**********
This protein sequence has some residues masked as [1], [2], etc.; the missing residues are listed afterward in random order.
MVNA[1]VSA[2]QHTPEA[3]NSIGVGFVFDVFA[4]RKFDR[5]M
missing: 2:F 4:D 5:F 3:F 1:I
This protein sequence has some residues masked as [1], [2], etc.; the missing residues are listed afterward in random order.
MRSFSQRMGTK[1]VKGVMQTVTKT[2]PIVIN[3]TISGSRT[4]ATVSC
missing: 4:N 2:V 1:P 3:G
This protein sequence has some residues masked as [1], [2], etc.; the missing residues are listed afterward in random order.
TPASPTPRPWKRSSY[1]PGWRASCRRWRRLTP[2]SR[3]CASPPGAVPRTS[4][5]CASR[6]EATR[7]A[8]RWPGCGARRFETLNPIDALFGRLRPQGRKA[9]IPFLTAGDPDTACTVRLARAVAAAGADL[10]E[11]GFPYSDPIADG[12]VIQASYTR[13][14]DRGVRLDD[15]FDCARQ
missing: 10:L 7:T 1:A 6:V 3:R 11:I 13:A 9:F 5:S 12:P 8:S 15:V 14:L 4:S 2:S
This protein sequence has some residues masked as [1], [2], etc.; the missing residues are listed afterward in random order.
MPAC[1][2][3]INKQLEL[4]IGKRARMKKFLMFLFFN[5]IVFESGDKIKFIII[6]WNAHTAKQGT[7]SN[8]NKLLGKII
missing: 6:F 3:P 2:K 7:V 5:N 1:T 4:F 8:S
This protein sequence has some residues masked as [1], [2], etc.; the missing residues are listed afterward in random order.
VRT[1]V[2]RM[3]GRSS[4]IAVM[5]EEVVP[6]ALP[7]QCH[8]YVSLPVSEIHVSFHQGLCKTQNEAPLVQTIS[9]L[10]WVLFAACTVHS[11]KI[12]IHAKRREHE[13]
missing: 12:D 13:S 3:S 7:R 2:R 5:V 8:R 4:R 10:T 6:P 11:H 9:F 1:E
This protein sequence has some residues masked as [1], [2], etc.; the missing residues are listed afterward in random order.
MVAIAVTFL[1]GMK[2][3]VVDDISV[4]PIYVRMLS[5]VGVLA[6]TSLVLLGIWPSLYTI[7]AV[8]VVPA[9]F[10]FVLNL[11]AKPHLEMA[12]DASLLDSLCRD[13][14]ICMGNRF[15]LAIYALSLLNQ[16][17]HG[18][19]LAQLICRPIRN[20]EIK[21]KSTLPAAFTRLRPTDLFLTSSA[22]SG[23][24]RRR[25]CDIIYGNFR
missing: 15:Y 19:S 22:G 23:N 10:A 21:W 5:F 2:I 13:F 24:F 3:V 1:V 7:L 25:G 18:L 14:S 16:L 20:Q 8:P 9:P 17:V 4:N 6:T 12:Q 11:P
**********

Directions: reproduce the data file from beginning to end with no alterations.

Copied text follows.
This protein sequence has some residues masked as [1], [2], etc.; the missing residues are listed afterward in random order.
MVNA[1]VSA[2]QHTPEA[3]NSIGVGFVFDVFA[4]RKFDR[5]M
missing: 2:F 4:D 5:F 3:F 1:I
This protein sequence has some residues masked as [1], [2], etc.; the missing residues are listed afterward in random order.
MRSFSQRMGTK[1]VKGVMQTVTKT[2]PIVIN[3]TISGSRT[4]ATVSC
missing: 4:N 2:V 1:P 3:G
This protein sequence has some residues masked as [1], [2], etc.; the missing residues are listed afterward in random order.
TPASPTPRPWKRSSY[1]PGWRASCRRWRRLTP[2]SR[3]CASPPGAVPRTS[4][5]CASR[6]EATR[7]A[8]RWPGCGARRFETLNPIDALFGRLRPQGRKA[9]IPFLTAGDPDTACTVRLARAVAAAGADL[10]E[11]GFPYSDPIADG[12]VIQASYTR[13][14]DRGVRLDD[15]FDCARQ
missing: 10:L 7:T 1:A 6:V 3:R 11:I 13:A 9:F 5:S 12:P 8:S 15:V 14:L 4:S 2:S
This protein sequence has some residues masked as [1], [2], etc.; the missing residues are listed afterward in random order.
MPAC[1][2][3]INKQLEL[4]IGKRARMKKFLMFLFFN[5]IVFESGDKIKFIII[6]WNAHTAKQGT[7]SN[8]NKLLGKII
missing: 6:F 3:P 2:K 7:V 5:N 1:T 4:F 8:S
This protein sequence has some residues masked as [1], [2], etc.; the missing residues are listed afterward in random order.
VRT[1]V[2]RM[3]GRSS[4]IAVM[5]EEVVP[6]ALP[7]QCH[8]YVSLPVSEIHVSFHQGLCKTQNEAPLVQTIS[9]L[10]WVLFAACTVHS[11]KI[12]IHAKRREHE[13]
missing: 12:D 13:S 3:S 7:R 2:R 5:V 8:R 4:R 10:T 6:P 11:H 9:F 1:E
This protein sequence has some residues masked as [1], [2], etc.; the missing residues are listed afterward in random order.
MVAIAVTFL[1]GMK[2][3]VVDDISV[4]PIYVRMLS[5]VGVLA[6]TSLVLLGIWPSLYTI[7]AV[8]VVPA[9]F[10]FVLNL[11]AKPHLEMA[12]DASLLDSLCRD[13][14]ICMGNRF[15]LAIYALSLLNQ[16][17]HG[18][19]LAQLICRPIRN[20]EIK[21]KSTLPAAFTRLRPTDLFLTSSA[22]SG[23][24]RRR[25]CDIIYGNFR
missing: 15:Y 19:S 22:G 23:N 10:A 21:W 5:F 2:I 13:F 24:F 3:V 1:V 7:L 25:G 18:L 14:S 16:L 20:Q 8:P 9:P 17:V 4:N 6:T 12:Q 11:P